2016 NFL Draft Position Review: Outside Linebackers

Charlie lays out an overview at the top players from each position for the 2016 NFL Draft. For further information, check out our in-depth analysis of 2016 NFL Draft Prospects by Position.

By Charlie Campbell.
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This page was last updated April 9, 2016. Follow me @walterfootball for updates.

Position Review: Outside Linebackers

Center Class
Early-round talent: A
Mid-round: B
Late-round: B
Overall grade: B+

2016 prospects vs 2015
Myles Jack
Dante Fowler
Vic Beasley
Leonard Floyd
Darron Lee
Shane Ray
Shaq Thompson
Kamalei Correa
Hau’Oli Kikaha
Randy Gregory
Yannick Ngakoue
Eli Harold
Lorenzo Mauldin
Kyler Fackrell
Deion Jones
Dadi Nicolas

These classes are pretty comparable. Last year’s draft had four first-round picks, two in the second round, and a couple more in the third. The 2016 NFL Draft’s class doesn’t have first-round talents, but it could have more outside linebackers drafted on Day 2.

If you were to merge the players together, there is a fair amount of parity. Jack is the best prospect in either class, although he might go a spot or two lower than Fowler. Leonard Floyd and Darron Lee cold be top-20 picks ahead of Shane Ray. Correa is comparable to Kikaha. Ngakoue is a similar prospect to 2015 third-rounders Eli Harold and Lorenzo Mauldin. Fackrell and Jones could also go on Day 2, and Nicolas is last as he may slip to the third day of the 2016 NFL Draft.



Safest Pick: Myles Jack, UCLA
Even with his knee injury, I think that Jack is the safest outside linebacker in the 2016 NFL Draft. The reason is that Jack is such a rare and amazing athlete. His pass-coverage skills are truly phenomenal as very rarely do 240-pound linebackers have the ability to play nickel corner. He also is a good run defender with sideline-to-sideline speed and tackling ability. I think Jack is going to be one of the best outside linebackers in the NFL as long as he can stay healthy.

Kendricks had a solid rookie season, and Mack is a star in Oakland. Brown has been a huge disappointment and is on his way to being a bust.

2015 Pick: Eric Kendricks
2014 Pick: Khalil Mack
2013 Pick: Arthur Brown

Biggest Bust Potential: Kamalei Correa, Boise State
Correa could go in the second round, and there have been some in the media pushing him as a late first-rounder. I think Correa is a good edge rusher who gives real effort and plays with intensity. However, he is weak against the run and isn’t very physical. Sources have agreed with those flaws as well. When you add in that Correa (6-2, 243) is a bit undersized, I think there is some bust potential with him. Kyle Van Noy was a similar prospect and hasn’t panned out thus far for Detroit.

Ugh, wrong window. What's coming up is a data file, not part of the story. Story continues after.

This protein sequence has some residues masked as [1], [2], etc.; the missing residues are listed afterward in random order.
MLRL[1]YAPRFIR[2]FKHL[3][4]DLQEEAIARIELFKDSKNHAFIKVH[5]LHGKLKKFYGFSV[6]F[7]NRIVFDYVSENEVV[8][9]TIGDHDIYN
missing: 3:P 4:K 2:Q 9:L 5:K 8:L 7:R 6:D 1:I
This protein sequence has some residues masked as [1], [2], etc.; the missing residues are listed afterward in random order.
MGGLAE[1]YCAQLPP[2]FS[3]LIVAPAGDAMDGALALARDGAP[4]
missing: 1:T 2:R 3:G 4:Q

Ford showed progress in Year 2, but the jury is still out on him. With his off-the-field issues already landing him a suspension not even a year after being drafted, Gregory is on his way to being a bust.

2015 Pick: Randy Gregory
2014 Pick: Dee Ford
2013 Pick: Chase Thomas



Outside Linebacker Rankings by Attributes


Pass Coverage:
NFL prototype: Lavonte David, Buccaneers
  1. Myles Jack
  2. Darron Lee
  3. Deion Jones
  4. Kyler Fackrell
  5. Kamalei Correa
  6. Leonard Floyd
  7. Yannick Ngakoue
  8. Dadi Nicolas


Recap: The NFL is all about the passing offense, so linebackers must be be an asset at defending the aerial attack. Defensive coordinators want linebackers who function well in space and cover a lot of ground. They have to have good instincts and anticipate the routes that are coming their direction.

Linebackers also need to function well in zone and have the ability to quickly get deep in their drops. Those who can play man coverage on running backs and tight ends are in serious demand.

Jack is the best in the class, and it isn’t even close. He lined up as a slot cornerback and prevented receivers from getting separation. It was astounding, and sources have said that Jack practiced with the cornerbacks at UCLA. For the NFL, he could be a phenomenal weapon for going man-to-man and shutting down good receiving tight ends and running backs, and defending receivers in the middle of the field. Jack is also very good in zone coverage and picks up receivers well along with chasing down check-downs in the flat. In his just over two seasons of playing time, while also having to play some running back, Jack totaled four interceptions and 19 passes broken up. Those are good numbers for a cornerback or safety. Jack truly is a once-in-a-decade-type coverage linebacker. He could be the best NFL has seen since Derrick Brooks in his prime with Tampa Bay.